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Restore or renovate furniture finished with wax or oil

Many older pieces of furniture have been finished with a variety of waxes and oils, and it can be tricky removing these when wanting to restore or renovate furniture. Waxes and oils quickly clog up sandpaper, and for this reason it is better to strip wax and oil before doing any sanding or restoration work.

I remember a few years back being asked to restore an old 60s cabinet that container a radio and turntable. The project itself was a breeze, apart from trying to remove layer upon layer of wax polish that had been applied over the years. The sander was useless as it continuously clogged up with chunks of wax, so a better solution was needed.

Place whatever furniture you are working on onto a level surface. Stripping wax is a messy process, so be sure to put down plenty of newspaper to catch the sludge.

Pop on some rubber gloves and apply Woodoc Wood Reviver according to the instructions. Allow this to stand for a few minutes. Woodoc Wood Reviver also removes grey weathered wood, mould and mildew.

Wait for approximately 30 to 45 minutes and then use a paint scraper to scrape off as much wax as you can - working along the grain. Keep scraper flat and level so you don’t scratch the surface. As you scrape, wipe the scraper with a rag. You need to work as quickly as possible - you don't want the remover to dry. Repeat the process a second time depending upon how many layers of wax there are.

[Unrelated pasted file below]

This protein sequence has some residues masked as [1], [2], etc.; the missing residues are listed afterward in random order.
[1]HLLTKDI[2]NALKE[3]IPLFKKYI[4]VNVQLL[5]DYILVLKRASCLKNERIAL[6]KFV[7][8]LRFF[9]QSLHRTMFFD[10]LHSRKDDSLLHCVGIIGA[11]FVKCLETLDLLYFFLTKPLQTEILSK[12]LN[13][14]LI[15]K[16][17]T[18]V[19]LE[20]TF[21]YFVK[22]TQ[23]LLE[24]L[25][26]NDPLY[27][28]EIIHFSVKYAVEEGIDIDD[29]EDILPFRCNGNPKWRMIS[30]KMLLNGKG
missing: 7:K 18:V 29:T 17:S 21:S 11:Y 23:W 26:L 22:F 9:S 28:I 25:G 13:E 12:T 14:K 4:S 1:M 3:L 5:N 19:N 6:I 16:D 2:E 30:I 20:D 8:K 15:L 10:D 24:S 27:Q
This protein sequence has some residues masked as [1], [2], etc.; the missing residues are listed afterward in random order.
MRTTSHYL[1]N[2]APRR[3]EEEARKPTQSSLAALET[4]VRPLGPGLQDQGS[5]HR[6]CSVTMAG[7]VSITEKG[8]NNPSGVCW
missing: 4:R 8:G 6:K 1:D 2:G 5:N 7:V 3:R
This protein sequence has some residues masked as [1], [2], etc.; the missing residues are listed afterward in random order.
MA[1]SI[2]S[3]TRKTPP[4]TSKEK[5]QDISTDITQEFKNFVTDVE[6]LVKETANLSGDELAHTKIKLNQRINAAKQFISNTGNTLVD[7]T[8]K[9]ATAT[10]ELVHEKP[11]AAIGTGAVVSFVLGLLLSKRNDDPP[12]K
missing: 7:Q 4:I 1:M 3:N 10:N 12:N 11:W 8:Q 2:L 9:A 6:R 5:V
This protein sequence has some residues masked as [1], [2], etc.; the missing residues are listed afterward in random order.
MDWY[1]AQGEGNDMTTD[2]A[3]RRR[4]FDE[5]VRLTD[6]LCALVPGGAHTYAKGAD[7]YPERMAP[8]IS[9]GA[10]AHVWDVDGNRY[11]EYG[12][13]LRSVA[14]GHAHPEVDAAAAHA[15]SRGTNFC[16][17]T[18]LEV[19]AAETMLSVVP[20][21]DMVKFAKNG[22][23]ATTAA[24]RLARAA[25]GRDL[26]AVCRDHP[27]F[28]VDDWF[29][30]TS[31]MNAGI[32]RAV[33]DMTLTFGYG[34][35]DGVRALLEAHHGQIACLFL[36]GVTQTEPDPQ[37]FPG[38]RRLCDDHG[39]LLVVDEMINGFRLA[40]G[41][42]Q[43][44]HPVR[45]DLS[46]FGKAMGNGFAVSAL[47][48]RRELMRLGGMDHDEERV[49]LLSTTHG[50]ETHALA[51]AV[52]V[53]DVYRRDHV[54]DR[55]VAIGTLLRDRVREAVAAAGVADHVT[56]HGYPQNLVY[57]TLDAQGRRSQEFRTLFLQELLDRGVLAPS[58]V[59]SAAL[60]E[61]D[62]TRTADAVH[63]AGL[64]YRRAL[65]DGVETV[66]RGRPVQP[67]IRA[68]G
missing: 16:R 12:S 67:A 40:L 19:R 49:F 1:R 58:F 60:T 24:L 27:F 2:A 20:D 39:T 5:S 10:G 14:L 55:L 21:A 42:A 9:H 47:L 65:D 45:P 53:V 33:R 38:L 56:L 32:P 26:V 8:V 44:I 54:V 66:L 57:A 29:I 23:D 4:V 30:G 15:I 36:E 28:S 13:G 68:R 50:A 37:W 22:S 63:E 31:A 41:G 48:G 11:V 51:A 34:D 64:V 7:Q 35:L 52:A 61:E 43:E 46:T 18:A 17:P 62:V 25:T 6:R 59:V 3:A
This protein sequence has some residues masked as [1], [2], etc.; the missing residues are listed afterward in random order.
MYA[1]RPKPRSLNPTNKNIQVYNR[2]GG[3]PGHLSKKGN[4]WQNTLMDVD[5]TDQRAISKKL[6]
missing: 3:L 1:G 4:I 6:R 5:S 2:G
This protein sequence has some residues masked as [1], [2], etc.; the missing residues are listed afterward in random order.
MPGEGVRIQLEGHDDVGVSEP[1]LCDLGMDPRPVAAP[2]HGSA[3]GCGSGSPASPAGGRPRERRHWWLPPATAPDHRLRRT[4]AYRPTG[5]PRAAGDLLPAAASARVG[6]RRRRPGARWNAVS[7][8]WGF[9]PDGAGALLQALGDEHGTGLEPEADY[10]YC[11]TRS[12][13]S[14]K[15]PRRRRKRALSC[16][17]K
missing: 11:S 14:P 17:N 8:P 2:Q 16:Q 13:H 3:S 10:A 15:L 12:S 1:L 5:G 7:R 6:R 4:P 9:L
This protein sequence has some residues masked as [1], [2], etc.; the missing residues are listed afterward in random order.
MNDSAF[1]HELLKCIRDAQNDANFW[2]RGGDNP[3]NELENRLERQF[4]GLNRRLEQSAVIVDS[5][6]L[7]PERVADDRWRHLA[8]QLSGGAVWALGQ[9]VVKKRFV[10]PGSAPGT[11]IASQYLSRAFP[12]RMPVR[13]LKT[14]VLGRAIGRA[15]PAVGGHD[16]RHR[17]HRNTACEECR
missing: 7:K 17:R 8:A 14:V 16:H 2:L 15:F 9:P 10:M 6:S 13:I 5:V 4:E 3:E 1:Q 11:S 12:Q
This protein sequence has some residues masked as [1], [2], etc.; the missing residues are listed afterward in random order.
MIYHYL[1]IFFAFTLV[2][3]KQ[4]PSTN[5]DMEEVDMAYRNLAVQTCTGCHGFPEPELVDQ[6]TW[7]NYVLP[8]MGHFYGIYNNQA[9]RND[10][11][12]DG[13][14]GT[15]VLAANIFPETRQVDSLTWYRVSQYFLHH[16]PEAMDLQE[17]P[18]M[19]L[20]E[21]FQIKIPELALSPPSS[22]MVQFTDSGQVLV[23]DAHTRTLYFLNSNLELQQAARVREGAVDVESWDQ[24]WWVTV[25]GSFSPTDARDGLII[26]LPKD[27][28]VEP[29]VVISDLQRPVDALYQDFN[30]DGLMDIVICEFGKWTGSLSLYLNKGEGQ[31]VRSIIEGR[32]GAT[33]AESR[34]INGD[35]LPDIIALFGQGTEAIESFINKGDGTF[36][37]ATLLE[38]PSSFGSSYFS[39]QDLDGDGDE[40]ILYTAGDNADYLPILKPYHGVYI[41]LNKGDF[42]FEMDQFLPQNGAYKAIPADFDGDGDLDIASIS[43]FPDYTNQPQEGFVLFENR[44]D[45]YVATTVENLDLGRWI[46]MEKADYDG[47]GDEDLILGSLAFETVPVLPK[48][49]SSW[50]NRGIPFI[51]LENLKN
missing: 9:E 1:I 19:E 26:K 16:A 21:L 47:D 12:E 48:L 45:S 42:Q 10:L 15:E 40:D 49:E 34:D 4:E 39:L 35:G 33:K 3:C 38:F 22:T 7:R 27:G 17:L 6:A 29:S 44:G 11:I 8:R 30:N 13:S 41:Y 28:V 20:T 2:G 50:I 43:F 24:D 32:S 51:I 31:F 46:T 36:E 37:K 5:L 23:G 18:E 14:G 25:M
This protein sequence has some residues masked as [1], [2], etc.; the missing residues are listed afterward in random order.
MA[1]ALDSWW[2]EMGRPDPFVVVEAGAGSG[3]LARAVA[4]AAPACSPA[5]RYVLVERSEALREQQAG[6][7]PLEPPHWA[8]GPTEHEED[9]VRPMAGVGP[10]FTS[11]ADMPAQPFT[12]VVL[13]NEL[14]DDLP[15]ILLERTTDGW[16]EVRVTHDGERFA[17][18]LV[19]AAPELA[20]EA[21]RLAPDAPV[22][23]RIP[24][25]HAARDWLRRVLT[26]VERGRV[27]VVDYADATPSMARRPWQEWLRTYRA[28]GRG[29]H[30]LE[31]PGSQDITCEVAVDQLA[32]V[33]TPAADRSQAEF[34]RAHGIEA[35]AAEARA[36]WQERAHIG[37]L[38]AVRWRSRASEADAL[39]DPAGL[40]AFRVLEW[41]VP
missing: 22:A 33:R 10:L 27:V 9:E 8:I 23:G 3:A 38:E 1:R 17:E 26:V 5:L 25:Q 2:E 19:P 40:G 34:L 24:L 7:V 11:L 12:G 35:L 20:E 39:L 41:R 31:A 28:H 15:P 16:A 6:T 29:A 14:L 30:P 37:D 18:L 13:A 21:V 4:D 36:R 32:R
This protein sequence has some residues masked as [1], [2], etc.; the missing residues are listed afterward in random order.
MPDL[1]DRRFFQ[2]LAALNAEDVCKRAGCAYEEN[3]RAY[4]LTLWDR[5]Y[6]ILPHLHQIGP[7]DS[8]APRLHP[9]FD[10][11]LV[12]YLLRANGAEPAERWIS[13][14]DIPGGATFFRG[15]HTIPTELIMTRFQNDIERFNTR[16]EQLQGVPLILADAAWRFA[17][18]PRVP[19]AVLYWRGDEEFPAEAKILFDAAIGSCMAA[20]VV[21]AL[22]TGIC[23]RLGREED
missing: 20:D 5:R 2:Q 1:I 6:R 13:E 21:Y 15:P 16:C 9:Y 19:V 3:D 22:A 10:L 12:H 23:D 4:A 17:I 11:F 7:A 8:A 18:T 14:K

Work around edge, as far as possible, working along the grain. It takes a bit of time, and if yours is an extension table, open it up so you can do edges of table leaves and remove any mess that will inevitably run down the joints.

After you have finished scraping, use fine steel wool and warm water to remove any remaining finish out of the grain and around the end grain, where a scraper is difficult to use.

If you need to remove any deep gouges, start by sanding with 80- to 120-grit paper, then work your way up to 180- and 240-grit; it all depends on whether you want a new-looking surface or to retain some of the character accumulated during the years.

After sanding far enough using a sander, switch to 240-grit sandpaper and a sanding block and sand along the grain to give table that hand-rubbed look.

Use a varnish brush to apply Plascon Woodcare Waterbased Varnish. Follow the instructions on the can. If you want to stain the piece - do so before applying the varnish.

Plascon Woodcare Waterbased Varnish is ideal for use on most wooden surfaces – shelving, cupboards, skirting, panelling and general interior wood surfaces. Easy to apply and quick-drying, this product is environmentally friendly and highly durable - offering long-lasting protection for all interior wooden surfaces.

As an alternative to varnish, apply wax or a suitable wood oil, such as Danish Oil, as required. Apply and rub wax along the grain using fine steel wool, which will polish the timber as it cuts the wax well into the table to build up a protective layer. Once applied, allow to stand for 10 to 15 minutes, then buff wax with a soft rag for a rich, deep sheen.


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